Annaly Capital Management (NLY) reported earnings for the third quarter of the current year that missed consensus mean estimates by 4%. The company reported earnings per share of $0.45 vs. $0.47 per share expected by 21 analysts covering the stock. Earnings were hit by a decline in the net interest margin, which decreased to half of what the company earned a year ago. QE3 is said to be the reason behind such a significant decline.
The following table offers a snapshot of the company's performance during the past quarter.
Click to enlarge image.
During the third quarter, the company generated interest income of $761 million, vs. $886 million generated in the second quarter of the current year. The 14% quarter-over-quarter decline in interest income was a clear impact of the flattening of the yield curve as a result of the implementation of QE3, partially offset by a 9.4% sequential increase in interest yielding assets. The launch of QE3 was announced by the Fed on Sept. 13, 2012. The central bank intended to buy fixed-rate agency mortgage-backed securities (MBS). Annaly Capital invests 93% of its entire assets in such securities. Prices surged for the securities that Annaly holds, decreasing their yields. This can be seen in the 50-basis-point sequential decline in the average asset yield that the company earned during the past quarter. Asset yield plunged to 2.54% at the end of the most recent quarter, from 3.04% at the end of the second quarter.
The company clearly benefited from the prolonged ultra-low interest rate environment, as demonstrated by an 11-basis-point year-over-year decline in the cost of funds. On a sequential basis, the cost of funds for the third quarter remained flat. Despite the year-over-year decline in the cost of funds, the interest expense of $182 million was up vs. the interest expense of the prior quarter.
The decline in interest income and a surge in interest expense resulted in a 20% quarter-over-quarter decline in net interest income. The company earned $579 million at the end of the third quarter, vs. $720 million at the end of the second quarter. Net interest margin declined 52 basis points sequentially to 1.02%, while it declined 106 basis points compared to a year ago.
Other losses declined 62% from a quarter ago to $278 million on higher net gain on disposal of investments, partially offset by net loss on extinguishment of convertible senior notes. Net gain on disposal of investments was $142 million at the end of the most recent quarter, vs. $94 million at the end of the previous quarter.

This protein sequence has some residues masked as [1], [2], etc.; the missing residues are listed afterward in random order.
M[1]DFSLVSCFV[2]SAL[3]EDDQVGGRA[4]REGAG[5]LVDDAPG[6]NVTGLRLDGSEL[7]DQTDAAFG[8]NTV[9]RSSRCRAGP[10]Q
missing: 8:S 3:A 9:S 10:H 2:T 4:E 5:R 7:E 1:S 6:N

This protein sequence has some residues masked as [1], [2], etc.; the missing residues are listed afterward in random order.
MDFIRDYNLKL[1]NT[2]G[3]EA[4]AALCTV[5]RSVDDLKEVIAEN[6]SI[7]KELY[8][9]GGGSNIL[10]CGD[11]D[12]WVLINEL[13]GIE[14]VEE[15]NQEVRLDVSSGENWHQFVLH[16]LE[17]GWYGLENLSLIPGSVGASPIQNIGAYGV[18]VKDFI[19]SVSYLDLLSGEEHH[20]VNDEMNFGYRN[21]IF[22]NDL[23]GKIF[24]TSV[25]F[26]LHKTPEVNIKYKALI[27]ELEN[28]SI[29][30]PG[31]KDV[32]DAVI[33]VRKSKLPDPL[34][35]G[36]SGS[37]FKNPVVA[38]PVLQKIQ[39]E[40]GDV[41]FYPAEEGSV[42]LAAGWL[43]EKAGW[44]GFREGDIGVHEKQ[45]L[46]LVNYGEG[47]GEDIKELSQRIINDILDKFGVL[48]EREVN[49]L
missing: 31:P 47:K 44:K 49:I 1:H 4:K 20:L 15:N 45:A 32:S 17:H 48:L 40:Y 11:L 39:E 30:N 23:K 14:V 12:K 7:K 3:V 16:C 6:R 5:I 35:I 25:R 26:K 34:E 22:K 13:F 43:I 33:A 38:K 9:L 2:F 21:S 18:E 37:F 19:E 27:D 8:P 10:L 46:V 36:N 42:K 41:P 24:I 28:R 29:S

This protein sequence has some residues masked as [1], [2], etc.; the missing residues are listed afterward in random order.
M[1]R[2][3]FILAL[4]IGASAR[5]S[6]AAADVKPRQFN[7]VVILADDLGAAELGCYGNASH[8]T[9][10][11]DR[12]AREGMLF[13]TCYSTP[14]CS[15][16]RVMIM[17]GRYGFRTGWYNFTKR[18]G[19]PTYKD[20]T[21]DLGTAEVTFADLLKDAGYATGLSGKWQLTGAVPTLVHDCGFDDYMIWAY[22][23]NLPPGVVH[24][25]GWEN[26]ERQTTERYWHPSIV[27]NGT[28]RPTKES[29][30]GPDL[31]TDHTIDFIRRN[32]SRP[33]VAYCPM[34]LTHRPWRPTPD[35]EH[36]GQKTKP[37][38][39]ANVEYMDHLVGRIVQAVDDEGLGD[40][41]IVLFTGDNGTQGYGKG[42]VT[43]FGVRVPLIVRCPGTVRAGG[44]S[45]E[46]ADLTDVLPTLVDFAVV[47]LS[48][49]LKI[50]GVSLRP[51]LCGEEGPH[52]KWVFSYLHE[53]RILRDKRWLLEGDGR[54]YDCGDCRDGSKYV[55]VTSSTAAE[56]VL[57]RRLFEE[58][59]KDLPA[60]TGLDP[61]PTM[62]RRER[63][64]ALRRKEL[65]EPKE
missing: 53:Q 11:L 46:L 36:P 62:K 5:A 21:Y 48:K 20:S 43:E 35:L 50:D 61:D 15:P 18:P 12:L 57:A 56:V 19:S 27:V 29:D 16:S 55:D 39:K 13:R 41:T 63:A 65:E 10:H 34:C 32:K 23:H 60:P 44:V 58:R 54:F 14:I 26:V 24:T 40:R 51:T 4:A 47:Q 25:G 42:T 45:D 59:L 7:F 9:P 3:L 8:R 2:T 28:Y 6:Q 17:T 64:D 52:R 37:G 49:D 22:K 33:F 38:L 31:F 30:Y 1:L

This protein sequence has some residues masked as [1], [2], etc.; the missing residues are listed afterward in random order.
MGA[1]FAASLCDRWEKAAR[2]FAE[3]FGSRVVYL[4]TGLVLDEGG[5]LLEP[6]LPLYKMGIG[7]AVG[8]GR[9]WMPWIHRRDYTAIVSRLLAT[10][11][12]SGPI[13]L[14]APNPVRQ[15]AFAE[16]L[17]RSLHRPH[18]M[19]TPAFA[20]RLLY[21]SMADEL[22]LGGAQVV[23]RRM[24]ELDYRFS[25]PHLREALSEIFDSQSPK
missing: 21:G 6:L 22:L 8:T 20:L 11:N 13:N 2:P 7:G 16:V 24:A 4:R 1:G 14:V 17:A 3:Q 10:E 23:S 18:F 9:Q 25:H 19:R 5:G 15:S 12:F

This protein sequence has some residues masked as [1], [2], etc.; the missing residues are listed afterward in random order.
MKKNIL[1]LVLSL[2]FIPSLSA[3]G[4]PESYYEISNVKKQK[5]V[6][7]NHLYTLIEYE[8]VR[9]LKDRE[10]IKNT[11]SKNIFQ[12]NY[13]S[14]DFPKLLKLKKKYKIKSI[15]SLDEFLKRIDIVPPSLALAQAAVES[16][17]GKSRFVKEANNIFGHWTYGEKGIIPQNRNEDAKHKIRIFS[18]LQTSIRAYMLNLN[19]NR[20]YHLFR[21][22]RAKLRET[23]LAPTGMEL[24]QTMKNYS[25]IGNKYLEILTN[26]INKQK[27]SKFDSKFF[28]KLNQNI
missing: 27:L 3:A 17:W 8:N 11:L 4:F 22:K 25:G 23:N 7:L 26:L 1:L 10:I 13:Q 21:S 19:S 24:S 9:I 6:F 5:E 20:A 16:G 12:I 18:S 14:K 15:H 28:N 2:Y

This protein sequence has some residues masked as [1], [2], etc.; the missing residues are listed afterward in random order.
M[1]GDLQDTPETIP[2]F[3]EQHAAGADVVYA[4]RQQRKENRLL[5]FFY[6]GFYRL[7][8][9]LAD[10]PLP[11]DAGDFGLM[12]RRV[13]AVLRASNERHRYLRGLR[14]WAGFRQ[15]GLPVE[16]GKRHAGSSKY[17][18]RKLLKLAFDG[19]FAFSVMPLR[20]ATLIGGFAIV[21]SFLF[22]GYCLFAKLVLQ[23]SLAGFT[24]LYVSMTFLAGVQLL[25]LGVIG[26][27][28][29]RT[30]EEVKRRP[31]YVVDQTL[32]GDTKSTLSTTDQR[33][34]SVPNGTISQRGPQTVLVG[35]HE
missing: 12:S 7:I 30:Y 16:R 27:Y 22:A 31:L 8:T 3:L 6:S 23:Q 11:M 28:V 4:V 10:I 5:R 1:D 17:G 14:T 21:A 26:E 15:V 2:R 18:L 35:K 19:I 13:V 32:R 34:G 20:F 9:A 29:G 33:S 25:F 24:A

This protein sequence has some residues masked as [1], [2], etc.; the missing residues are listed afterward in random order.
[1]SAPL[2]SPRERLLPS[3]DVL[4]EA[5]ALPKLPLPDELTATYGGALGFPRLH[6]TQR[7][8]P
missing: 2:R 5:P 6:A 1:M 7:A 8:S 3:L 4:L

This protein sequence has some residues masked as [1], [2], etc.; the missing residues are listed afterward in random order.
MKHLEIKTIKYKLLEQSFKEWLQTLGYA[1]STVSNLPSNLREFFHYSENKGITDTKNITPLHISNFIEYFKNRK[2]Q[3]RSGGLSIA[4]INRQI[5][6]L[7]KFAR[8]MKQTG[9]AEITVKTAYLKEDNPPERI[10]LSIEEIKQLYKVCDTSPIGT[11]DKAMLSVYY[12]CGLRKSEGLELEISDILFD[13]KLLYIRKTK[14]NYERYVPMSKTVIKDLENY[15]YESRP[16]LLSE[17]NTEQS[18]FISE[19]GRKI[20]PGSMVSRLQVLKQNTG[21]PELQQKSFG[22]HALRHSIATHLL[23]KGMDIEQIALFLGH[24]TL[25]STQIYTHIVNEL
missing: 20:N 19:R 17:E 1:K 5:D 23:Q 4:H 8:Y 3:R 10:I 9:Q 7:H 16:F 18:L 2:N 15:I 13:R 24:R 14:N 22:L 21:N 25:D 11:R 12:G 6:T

Operating expense of $63 million during the quarter remained largely flat when compared to the expense of the previous quarter. The company posted a bottom line of $225 million at the end of the third quarter, vs. a loss of $91 million at the end of the previous quarter. However, the bottom line was still more than 75% below what the company earned a year ago. The net interest margin of 1.42% for American Capital Agency (AGNC) declined 23 basis points sequentially, while it plunged 72 basis points on a year-over-year basis. American Capital Agency, like Annaly, invests exclusively in fixed-rate securities that the Fed is buying under QE3. Therefore, both experienced a significant decline in their net interest margins during the past year.
At the end of the third quarter, the leverage ratio remained stable at six times, as compared to the prior quarter. However, it is still above the ratio of 5.5 times from a year ago. The conditional prepayment ratio of 20% increased from 19% at the end of the second quarter.
After a $0.05/share quarterly dividend cut, the company offers a dividend yield of 12.6%, which is well backed by an operating cash flow yield (TTM) of 24%. Operating cash flow generated by Annaly during the past year was $2.4 billion, while $2.04 billion was paid in annual dividends during the same year. This makes the cash dividend coverage ratio out to be 1.17 times. The company declared third-quarter dividends of $0.50 per share. Considering the company's outstanding shares, we believe Annaly will have to pay $487 million in dividends, which is 84% of the interest income that the company earned during the same third quarter. This leads us to believe that the company can only sustain some decline in net interest margins going forward, given the current low interest rate environment, before another dividend cut could be expected.
In conclusion, we believe that in the current scenario if the Fed decides to accelerate bond buying, companies like Annaly and American Agency would face significant pressure as far as their net interest margins are concerned. Therefore, we recommend investors go long mortgage REITs that invest largely in non-agency mortgage-backed securities.